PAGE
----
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Working with DML and DDL using NetBeans IDE


This article introduces you to a step-by-step process for developing Java (or JFC) based applications with Microsoft SQL Server as the database, using NetBeans IDE.

Author Info:
By: Jagadish Chaterjee
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June 14, 2006
TABLE OF CONTENTS:
  1. · Working with DML and DDL using NetBeans IDE
  2. · How to work with “PreparedStatement” in Java using NetBeans IDE: source code
  3. · How to work with “PreparedStatement” in Java using NetBeans IDE: explanation
  4. · How to create tables dynamically using Java with NetBeans IDE

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Working with DML and DDL using NetBeans IDE
(Page 1 of 4 )


A downloadable file for this article is available here.

I already introduced you to NetBeans IDE in my previous article “Developing Java Applications using NetBeans.”  Even though that article is fairly introductory, the next two articles really focus on the foundation concepts you need to know about JFC.  You can find the next two articles here and here.

If you are new to NetBeans IDE, I strongly suggest you go through the existing articles first, before proceeding with this one. If you are new to developing Microsoft SQL Server based Java applications, I request you go through another article of mine here

How to work with “PreparedStatement” in Java using NetBeans IDE: creating an application

In my previous article, I gave a few examples for working with DML statements in Java.  You can consider this section an extension to that article.  In this section, we will look into “PreparedStatement” in Java.

We shall develop a small application with a button, ScrollPane and TextArea.  When the button is hit, it tries to update all the rows in the table “emp” available in the “Northwind” database.  The “Northwind” database, by default doesn’t have any “emp” table.  I just created it for simplicity, and the structure, together with the rows available in the “emp” table, would be as follows:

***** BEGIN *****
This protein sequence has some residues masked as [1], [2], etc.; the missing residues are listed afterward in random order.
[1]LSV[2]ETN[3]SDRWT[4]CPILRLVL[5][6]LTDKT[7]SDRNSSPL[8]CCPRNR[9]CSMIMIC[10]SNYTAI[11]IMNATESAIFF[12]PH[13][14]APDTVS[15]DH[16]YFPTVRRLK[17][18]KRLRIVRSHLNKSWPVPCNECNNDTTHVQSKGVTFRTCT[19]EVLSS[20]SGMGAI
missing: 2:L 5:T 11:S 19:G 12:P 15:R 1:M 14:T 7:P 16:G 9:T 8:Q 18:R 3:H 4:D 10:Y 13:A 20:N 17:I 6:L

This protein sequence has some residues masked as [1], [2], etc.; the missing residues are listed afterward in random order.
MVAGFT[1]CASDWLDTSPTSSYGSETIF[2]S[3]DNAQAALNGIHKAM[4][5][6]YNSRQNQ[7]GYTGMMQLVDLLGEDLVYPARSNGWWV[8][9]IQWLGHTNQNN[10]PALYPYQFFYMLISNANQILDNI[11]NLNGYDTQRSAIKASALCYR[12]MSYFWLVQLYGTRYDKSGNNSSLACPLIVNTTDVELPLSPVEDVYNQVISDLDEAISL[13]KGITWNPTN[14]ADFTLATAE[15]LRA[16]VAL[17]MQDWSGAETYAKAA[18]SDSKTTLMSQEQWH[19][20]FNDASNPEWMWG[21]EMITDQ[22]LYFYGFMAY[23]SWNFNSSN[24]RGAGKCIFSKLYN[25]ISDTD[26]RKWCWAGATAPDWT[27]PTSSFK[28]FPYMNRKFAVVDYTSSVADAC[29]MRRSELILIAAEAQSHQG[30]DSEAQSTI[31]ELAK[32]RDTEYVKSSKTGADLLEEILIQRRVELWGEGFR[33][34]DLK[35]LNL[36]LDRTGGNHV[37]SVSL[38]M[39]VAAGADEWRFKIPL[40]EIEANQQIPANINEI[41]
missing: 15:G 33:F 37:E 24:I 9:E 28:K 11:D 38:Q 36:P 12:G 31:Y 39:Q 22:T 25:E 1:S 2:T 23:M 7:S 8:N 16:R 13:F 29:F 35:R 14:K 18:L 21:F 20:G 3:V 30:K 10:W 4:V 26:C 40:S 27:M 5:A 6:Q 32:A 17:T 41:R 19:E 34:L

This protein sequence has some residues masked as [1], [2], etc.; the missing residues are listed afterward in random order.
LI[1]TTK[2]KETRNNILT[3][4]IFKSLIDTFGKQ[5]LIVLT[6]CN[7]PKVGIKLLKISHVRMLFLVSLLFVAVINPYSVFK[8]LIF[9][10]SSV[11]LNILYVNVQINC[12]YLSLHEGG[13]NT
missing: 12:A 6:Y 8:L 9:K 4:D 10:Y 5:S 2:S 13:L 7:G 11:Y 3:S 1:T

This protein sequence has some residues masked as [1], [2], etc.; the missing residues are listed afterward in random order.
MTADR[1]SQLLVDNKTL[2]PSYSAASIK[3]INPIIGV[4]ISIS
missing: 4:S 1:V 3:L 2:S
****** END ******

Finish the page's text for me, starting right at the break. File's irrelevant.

Empno    Ename          Sal           Deptno  

-------- -------------- ------------- ------

1001     Jag            4200.0        10

1002     Chat           5000.0        20

1003     Win            3500.0        10

1004     Dhan           4600.0        20

Currently, I named the project “SampleJavaApplication1” and the form (or JFrame)  “DBSample07” in the package “MyDBPack.”

When the form (or JFrame) is created with “DBSample07,” the code behind it (only the constructor) would look something like this:

public class DBSample07 extends javax.swing.JFrame {   

    /** Creates new form DBSample07 */
    public DBSample07() {
        initComponents();
    }

Make changes to the above code fragment in such a way that it looks similar to this:

public class DBSample07 extends javax.swing.JFrame {   

    /** Creates new form DBSample07 */
    public DBSample07() {
        initComponents();
        this.setSize(300,200);
    }

In the above code, I explicitly defined the initial size of the frame.  Before dropping all controls onto the form, set the layout to “null layout” (fig 01) to ease our development for this article.  When you complete your form design, it should look something like Fig 1, and the “inspector” view should look something like Fig 2.


Fig 1


Fig 2

For the convenience of writing understandable code, I named those controls as follows:

btnConnect
jScrollPane1
txtMsg

I also gave a value to the Frame property “title” (using the property window), namely “PreparedStatement using Java: Demo.”

You are also required to import the necessary package as shown below:

import java.sql.*;


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